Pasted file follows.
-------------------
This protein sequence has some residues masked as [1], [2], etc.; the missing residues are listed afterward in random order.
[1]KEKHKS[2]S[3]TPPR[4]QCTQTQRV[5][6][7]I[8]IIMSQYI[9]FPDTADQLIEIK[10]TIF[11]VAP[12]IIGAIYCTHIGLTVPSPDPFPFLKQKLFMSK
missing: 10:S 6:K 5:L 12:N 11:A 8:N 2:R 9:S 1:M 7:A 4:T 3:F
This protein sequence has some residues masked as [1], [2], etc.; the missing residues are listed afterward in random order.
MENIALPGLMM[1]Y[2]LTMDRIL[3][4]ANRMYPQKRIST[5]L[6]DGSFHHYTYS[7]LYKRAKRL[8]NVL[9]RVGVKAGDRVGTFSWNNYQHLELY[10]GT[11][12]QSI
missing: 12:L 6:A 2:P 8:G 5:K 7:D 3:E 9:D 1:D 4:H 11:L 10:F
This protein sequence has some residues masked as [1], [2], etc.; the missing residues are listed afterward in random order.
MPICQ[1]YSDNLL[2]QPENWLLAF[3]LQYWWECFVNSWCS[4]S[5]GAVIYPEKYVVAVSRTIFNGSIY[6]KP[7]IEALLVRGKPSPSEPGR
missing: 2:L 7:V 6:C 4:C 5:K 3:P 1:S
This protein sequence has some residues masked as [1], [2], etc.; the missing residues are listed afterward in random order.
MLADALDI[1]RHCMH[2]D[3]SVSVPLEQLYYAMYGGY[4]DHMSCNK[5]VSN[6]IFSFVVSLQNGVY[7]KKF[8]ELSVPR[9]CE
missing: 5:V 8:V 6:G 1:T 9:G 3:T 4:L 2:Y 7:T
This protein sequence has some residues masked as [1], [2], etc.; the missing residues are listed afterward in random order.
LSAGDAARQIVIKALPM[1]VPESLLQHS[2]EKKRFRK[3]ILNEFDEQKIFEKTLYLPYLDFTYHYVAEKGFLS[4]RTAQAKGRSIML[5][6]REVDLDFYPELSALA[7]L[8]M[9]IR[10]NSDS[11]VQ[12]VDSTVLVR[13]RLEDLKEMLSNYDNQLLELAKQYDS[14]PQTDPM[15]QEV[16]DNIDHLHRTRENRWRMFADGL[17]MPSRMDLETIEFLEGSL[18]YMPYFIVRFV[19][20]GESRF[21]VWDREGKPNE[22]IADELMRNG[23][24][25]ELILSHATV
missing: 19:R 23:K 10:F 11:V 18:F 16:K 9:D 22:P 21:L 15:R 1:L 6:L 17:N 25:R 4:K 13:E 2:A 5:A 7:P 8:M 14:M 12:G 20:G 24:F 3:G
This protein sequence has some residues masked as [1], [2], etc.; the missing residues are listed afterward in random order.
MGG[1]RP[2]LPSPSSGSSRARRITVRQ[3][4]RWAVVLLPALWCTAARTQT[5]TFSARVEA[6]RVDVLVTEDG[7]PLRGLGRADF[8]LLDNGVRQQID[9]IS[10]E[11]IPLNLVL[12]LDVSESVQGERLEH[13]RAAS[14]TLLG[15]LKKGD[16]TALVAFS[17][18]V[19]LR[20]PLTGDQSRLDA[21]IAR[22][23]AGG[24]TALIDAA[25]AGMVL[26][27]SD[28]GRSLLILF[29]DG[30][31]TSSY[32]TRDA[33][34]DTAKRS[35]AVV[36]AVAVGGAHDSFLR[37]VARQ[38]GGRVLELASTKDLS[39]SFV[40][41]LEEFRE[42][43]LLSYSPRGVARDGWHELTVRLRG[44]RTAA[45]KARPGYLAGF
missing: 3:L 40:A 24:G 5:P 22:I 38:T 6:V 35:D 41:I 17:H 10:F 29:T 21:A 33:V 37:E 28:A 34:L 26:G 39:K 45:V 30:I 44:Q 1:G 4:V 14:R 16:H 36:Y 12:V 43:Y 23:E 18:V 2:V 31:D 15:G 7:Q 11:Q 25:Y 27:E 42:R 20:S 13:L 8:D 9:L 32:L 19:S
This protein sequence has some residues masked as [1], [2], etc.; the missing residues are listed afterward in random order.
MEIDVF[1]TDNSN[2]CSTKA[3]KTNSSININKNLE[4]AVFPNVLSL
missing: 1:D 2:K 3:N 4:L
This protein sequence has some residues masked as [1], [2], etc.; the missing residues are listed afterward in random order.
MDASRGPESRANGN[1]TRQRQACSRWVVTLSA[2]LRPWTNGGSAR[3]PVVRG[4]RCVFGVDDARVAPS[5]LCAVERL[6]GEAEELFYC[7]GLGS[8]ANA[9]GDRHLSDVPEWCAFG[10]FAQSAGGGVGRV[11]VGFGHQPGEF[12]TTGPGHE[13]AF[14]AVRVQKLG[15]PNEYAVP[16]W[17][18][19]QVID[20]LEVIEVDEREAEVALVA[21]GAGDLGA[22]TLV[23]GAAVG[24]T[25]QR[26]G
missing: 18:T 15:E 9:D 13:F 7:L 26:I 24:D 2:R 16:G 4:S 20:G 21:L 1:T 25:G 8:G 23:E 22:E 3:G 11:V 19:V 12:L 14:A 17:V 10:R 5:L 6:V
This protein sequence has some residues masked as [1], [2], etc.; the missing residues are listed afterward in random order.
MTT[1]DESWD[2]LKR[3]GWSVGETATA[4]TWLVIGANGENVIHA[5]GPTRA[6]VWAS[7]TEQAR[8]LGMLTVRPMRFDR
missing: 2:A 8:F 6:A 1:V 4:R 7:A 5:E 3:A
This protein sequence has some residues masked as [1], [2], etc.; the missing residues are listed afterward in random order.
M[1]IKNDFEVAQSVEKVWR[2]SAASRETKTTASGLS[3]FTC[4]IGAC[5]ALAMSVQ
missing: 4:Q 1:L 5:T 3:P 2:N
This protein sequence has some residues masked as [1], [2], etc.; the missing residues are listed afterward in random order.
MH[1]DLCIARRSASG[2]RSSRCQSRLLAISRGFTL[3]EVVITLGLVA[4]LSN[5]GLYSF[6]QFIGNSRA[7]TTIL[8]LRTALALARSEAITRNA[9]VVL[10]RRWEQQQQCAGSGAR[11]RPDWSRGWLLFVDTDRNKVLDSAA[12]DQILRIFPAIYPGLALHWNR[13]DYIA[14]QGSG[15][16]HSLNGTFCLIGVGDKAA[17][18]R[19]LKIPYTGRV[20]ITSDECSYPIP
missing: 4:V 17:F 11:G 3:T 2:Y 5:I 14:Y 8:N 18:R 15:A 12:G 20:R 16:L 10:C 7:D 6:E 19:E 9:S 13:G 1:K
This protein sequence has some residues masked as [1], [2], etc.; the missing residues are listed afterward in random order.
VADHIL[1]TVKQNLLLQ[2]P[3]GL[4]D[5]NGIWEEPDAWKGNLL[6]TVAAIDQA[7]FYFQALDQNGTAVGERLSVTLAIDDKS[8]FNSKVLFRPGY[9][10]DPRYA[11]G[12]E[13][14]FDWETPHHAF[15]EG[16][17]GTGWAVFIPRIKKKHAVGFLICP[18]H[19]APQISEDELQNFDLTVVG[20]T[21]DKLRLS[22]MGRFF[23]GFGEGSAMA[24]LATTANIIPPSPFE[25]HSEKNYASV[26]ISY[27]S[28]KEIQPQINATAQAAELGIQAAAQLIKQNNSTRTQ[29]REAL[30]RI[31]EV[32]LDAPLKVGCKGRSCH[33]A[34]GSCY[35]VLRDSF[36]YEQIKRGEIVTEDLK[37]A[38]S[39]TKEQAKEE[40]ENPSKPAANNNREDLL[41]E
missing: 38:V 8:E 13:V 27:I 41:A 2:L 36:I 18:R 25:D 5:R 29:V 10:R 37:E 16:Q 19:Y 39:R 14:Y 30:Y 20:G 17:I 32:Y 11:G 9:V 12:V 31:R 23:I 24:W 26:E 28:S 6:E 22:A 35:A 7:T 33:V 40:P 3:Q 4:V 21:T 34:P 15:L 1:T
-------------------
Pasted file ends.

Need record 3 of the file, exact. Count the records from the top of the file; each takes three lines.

This protein sequence has some residues masked as [1], [2], etc.; the missing residues are listed afterward in random order.
MPICQ[1]YSDNLL[2]QPENWLLAF[3]LQYWWECFVNSWCS[4]S[5]GAVIYPEKYVVAVSRTIFNGSIY[6]KP[7]IEALLVRGKPSPSEPGR
missing: 2:L 7:V 6:C 4:C 5:K 3:P 1:S